*** UPDATE *** From the IL Dept. of Human Services…
The plaintiffs’ motion is without merit. The state is acting safely and responsibly to transition residents to community care. Governor Quinn is committed to rebalancing the state’s system of caring for people with developmental disabilities so they can live more independent, fulfilling lives.
An emergency TRO was not issued. Rather, the judge allowed the plaintiffs to file their motion requesting an emergency TRO but continued any decision until the assigned judge to the case returns next week. In good faith, we voluntarily agreed not to move any residents in the meantime.
Springfield, IL–For the third day in a row, concerned Illinoisans that have requested a meeting with Governor Quinn and that he reconsider his support of allowing hydraulic fracturing in Illinois, have sat-in in front of Governor Quinn’s office. Today 14 people joined the sit-in and the three people refused to leave as the capitol was closing were arrested. This brings the numbers of arrests for the week up to five.
Citizens sitting-in at Quinn’s office believe that that the voices of people that will be most affected by hydraulic fracturing have been ignored in the process of figuring out how to deal with this controversial practice which has left a wake of health and environmental problems in other states. […]
“It’s sad and enraging that they have trampled democracy by cutting a backroom deal to rush through a bill to regulate fracking. Now that it’s the 11th hour and the people who have not been heard and are politely requesting a meeting are being arrested by the people who should be representing our best interests.” said Jenn Carrillo of Bloomington-Normal, who was at the capitol today.
There were months of private negotiations, for sure, but I doubt there is a legislature anywhere in the nation where those don’t occur. And the bill is now fully out in public.
That being said, maybe the governor ought to at least meet with these folks for a few minutes. Your thoughts?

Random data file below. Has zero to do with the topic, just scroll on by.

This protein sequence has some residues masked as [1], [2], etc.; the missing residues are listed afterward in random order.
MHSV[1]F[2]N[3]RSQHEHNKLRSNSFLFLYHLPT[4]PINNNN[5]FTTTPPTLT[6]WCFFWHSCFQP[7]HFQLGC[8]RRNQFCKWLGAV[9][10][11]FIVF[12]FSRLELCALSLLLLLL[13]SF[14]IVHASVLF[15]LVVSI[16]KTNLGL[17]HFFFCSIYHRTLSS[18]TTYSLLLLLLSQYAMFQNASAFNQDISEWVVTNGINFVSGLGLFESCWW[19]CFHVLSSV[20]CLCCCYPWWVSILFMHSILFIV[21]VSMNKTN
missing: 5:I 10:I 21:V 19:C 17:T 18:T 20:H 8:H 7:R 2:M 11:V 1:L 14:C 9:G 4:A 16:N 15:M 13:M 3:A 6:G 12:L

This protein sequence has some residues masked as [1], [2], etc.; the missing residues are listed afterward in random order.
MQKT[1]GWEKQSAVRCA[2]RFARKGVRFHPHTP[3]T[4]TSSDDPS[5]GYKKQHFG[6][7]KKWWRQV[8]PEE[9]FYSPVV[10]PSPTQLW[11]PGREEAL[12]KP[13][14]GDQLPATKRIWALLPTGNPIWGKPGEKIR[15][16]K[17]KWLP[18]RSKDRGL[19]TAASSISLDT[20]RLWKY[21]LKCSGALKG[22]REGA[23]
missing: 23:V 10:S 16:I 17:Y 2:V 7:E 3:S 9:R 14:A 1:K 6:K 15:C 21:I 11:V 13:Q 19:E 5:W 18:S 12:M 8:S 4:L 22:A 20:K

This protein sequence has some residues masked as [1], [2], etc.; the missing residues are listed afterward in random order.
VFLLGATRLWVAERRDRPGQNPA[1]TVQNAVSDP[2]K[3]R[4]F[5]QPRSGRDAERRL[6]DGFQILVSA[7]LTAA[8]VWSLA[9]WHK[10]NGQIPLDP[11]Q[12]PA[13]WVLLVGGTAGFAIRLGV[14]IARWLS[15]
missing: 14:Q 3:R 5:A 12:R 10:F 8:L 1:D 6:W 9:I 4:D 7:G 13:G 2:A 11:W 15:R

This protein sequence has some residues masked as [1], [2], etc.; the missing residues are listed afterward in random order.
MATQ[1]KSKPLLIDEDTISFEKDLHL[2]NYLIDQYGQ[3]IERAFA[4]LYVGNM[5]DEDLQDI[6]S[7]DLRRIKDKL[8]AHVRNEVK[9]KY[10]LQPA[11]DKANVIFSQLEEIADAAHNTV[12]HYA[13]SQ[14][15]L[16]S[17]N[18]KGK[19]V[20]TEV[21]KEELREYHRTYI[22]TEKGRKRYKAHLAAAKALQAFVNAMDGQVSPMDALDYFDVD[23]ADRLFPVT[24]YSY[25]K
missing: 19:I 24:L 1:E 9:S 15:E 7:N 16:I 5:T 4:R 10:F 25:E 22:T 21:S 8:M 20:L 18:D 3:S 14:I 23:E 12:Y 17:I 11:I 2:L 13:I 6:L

Just wanted to clarify a couple of things from the numbers Cullerton’s staff put out on SB 2404:
Elaine was careful the other day to NOT talk about a 30-year savings number. It was Darlene Senger and the House GOPs who had come up with a number of $30 billion. The actuaries had been asked to look at certain scenarios, so Elaine wanted to be careful to only look at the unfunded liability number when the full bill wasn’t scored yet.
On the unfunded liability point, Cullerton’s staff agrees with us. The scenario Elaine and Darlene talked about would be just under $6 billion in savings, and their update agrees.
We think it proves well our point of the real uncertainty of the Cullerton pension model and we look forward to talking soon about the actuarial numbers on the House-approved Senate Bill 1.
* The Senate President asked the pension systems to redo their cost savings estimates by including the dollars eventually directed to pension funding that are currently being used to pay off pension obligation bonds. From Cullerton’s office regarding his reform bill, SB 2404 …
New SB 2404 savings numbers over next 30 years is $56.9 billion and reduction in unfunded liabilities is $9.13 billion.
This assumes 50% of actives take simple COLA, other 50% of actives take a 3 year delay in 3% compounded COLA and 2% contribution increase, and 100% of retirees taking a 2 year staggered delay in 3% compounded COLA.
This is the most likely scenario because of union support and feedback that we have received from retiree groups. This is the scenario that we relied upon when we passed the bill.
Other scenarios also included in the attachment. Savings for the scenario referenced by Nekritz is $46 billion and $6 billion respectively.
Keep in mind this includes the Fortner money.